From Rachel…

Christians aren’t simply called to make the world a better place. That work might sound good, but it is ultimately too small. It bears repeating that Jesus did not come to make the world better. He came to make all things new. Through our ministry, we are called to bear out the reality that the world is being made new by God who has already done the heavy lifting and is simply inviting us to join the movement.  
Marcus George Halley, Proclaim!

These were among the many words in this book that caught my attention in a challenging and life-giving way. Challenging, because of the bold claims made here by Marcus, ECCT’s Dean of Formation and Missional Priest in Church of the Holy Spirit, West Haven, CT.

Imagine! God has done the heavy lifting in Jesus’ resurrection! God has made all things new – ALREADY! And God (like Aslan in The Lion, the Witch, and the Wardrobe) is on the move!

Really? I mean, look around: the downward spiral of violence and killing; the forces of greed that lead to economic injustice; the hatred that infects us; the fear that makes us cling to the illusion that weapons can shield us from harm without also damaging our souls; and maybe an overwhelming sense of powerlessness at the extent of the challenges of sin: who are we against so many? 

And that’s the point. It is God who gives life; it is God who has triumphed over sin and death in Jesus’ resurrection; it is God who, by God’s grace, gives the Holy Spirit to us to move us in the direction of freedom and life for us and for others.

When I look back over my life, I can see the way that God’s Spirit has persistently nudged me to open my heart to love and grace: towards God, others, even myself; to live no longer for myself alone, but for him to died and rose for us. Alas, I do not always want to move; I want to hang on to the familiar. Can I join God’s movement in Jesus if I am not willing to move, to let go?
In his reflection for The Social Justice Bible Challenge, the Rev. Mike Kinman, of All Saints’, Pasadena, CA, wrote of where, as a 47-year old white man, husband, father and priest, he placed himself in the Exodus story (Exodus 2:23-25, 3:1-17). Once, he said, he would have seen himself as Moses or Aaron. This changed with the 2014 killing of Michael Brown in Ferguson, Missouri:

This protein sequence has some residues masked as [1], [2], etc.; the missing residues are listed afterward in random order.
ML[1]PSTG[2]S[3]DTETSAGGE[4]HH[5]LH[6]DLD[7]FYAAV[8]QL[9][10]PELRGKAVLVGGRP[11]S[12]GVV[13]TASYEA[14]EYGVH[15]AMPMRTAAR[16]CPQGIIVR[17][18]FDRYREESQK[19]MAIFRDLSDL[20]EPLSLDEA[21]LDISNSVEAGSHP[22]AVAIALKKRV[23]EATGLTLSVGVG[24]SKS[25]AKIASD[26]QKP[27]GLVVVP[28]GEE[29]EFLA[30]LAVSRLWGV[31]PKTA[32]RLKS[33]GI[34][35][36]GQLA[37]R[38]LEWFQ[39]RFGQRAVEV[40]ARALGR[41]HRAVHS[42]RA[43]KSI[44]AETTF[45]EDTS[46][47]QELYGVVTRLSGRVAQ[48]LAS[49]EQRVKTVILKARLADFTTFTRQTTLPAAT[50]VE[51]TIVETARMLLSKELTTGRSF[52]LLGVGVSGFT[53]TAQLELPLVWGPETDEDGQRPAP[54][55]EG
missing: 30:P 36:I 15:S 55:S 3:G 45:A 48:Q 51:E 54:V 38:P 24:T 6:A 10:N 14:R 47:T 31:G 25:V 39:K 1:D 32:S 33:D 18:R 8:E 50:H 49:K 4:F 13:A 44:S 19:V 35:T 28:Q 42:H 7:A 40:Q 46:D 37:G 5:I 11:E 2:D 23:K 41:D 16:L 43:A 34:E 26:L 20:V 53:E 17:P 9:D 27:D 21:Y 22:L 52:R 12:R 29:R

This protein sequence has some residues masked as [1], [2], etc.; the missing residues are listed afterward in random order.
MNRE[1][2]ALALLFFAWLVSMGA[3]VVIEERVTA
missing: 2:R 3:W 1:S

But now I know. I am Pharaoh. I participate in, benefit from, and actively sustain –through sins of omission and commission – political, economic, and social systems of white supremacy and patriarchy that keep God’s people in bondage, use their labor to generate wealth for the already wealthy, and beat and kill them with impunity. 
My ears have been deaf. And my heart has been hard.
I am Pharaoh. And Moses is telling me: “God says, ‘Let my people go.’”

It jolted me when I read this, to think of myself as Pharaoh. And I could see his point. I get to choose whether and how to move, and how others can move, in a way that those who are without power and privilege cannot. All the more reason for us as Church to be persistently focused on where God’s Spirit nudging us to use all we have been given to move in a direction that will bring greater life not just to us but also for the world around us.

God, who hears the cries of the people on account of their taskmasters, hear your people now as cry: No Justice. No Peace. Hands Up. Don’t Shoot. If We Don’t Get it…Shut It Down! I Can’t Breathe! Let my People Go! Comfort and deliver those of us who cry out. Convict and convert those of us who sit on Pharaoh’s throne and consecrate all of us to your dream of freedom for all your children. Amen. (The Social Justice Bible Challenge, p. 21) 

With Peace,
Rachel+
My Reflections on COMPLICITY: How the North Promoted, Prolonged and Profited from Slavery
by Anne Farrow, Joel Lang & Jennifer Frank
 By Linda Masci, Church of the Holy Advent, Clinton
 
When I first received Rachel’s email to join the summer reading program on the book Complicity, my response was an immediate “yes.” The title alone let me know that I would be learning new details about America’s original sin: slavery. While my education included the study of the Civil War, Reconstruction, and the Jim Crow period, I never learned about the specific history of New England during this same time period. In our very first Zoom meeting, I learned that I was not alone in this! While we each have had our own educational journey, it was clear that the desire to learn about our corner of America was the bond that united us. We were open to learning truths even if they made us uncomfortable. In his teaching, Jesus said, “If you hold to my teaching, you are really my disciples. Then you will know the truth, and the truth will set you free.” (John 8:31-32)